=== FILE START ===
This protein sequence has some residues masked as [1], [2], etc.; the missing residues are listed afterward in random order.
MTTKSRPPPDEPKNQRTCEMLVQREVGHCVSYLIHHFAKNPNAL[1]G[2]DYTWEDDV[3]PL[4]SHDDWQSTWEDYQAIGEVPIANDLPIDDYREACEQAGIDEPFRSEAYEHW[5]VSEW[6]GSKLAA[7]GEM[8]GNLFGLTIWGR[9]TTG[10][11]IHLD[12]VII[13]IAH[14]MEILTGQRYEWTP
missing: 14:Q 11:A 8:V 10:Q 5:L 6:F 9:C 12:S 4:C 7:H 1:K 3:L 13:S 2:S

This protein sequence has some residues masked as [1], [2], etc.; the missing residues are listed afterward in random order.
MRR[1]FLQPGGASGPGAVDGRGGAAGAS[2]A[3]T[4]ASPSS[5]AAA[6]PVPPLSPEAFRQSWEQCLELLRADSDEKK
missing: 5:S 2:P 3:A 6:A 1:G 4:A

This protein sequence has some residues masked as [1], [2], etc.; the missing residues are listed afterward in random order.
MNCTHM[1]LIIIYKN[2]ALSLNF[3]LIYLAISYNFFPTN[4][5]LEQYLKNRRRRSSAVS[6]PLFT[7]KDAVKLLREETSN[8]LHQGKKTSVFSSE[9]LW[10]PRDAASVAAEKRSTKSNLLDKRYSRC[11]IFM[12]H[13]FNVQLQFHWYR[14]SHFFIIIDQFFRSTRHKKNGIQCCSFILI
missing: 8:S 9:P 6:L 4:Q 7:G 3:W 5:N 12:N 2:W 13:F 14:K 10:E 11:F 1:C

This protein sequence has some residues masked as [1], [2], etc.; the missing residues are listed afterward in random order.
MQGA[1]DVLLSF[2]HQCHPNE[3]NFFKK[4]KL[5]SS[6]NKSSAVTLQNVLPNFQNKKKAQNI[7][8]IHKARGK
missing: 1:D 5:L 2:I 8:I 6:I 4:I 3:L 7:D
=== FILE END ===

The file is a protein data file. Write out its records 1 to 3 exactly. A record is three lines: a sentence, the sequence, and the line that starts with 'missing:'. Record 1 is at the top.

This protein sequence has some residues masked as [1], [2], etc.; the missing residues are listed afterward in random order.
MTTKSRPPPDEPKNQRTCEMLVQREVGHCVSYLIHHFAKNPNAL[1]G[2]DYTWEDDV[3]PL[4]SHDDWQSTWEDYQAIGEVPIANDLPIDDYREACEQAGIDEPFRSEAYEHW[5]VSEW[6]GSKLAA[7]GEM[8]GNLFGLTIWGR[9]TTG[10][11]IHLD[12]VII[13]IAH[14]MEILTGQRYEWTP
missing: 14:Q 11:A 8:V 10:Q 5:L 6:F 9:C 12:S 4:C 7:H 1:K 3:L 13:S 2:S

This protein sequence has some residues masked as [1], [2], etc.; the missing residues are listed afterward in random order.
MRR[1]FLQPGGASGPGAVDGRGGAAGAS[2]A[3]T[4]ASPSS[5]AAA[6]PVPPLSPEAFRQSWEQCLELLRADSDEKK
missing: 5:S 2:P 3:A 6:A 1:G 4:A

This protein sequence has some residues masked as [1], [2], etc.; the missing residues are listed afterward in random order.
MNCTHM[1]LIIIYKN[2]ALSLNF[3]LIYLAISYNFFPTN[4][5]LEQYLKNRRRRSSAVS[6]PLFT[7]KDAVKLLREETSN[8]LHQGKKTSVFSSE[9]LW[10]PRDAASVAAEKRSTKSNLLDKRYSRC[11]IFM[12]H[13]FNVQLQFHWYR[14]SHFFIIIDQFFRSTRHKKNGIQCCSFILI
missing: 8:S 9:P 6:L 4:Q 7:G 3:W 5:N 12:N 2:W 13:F 14:K 10:E 11:F 1:C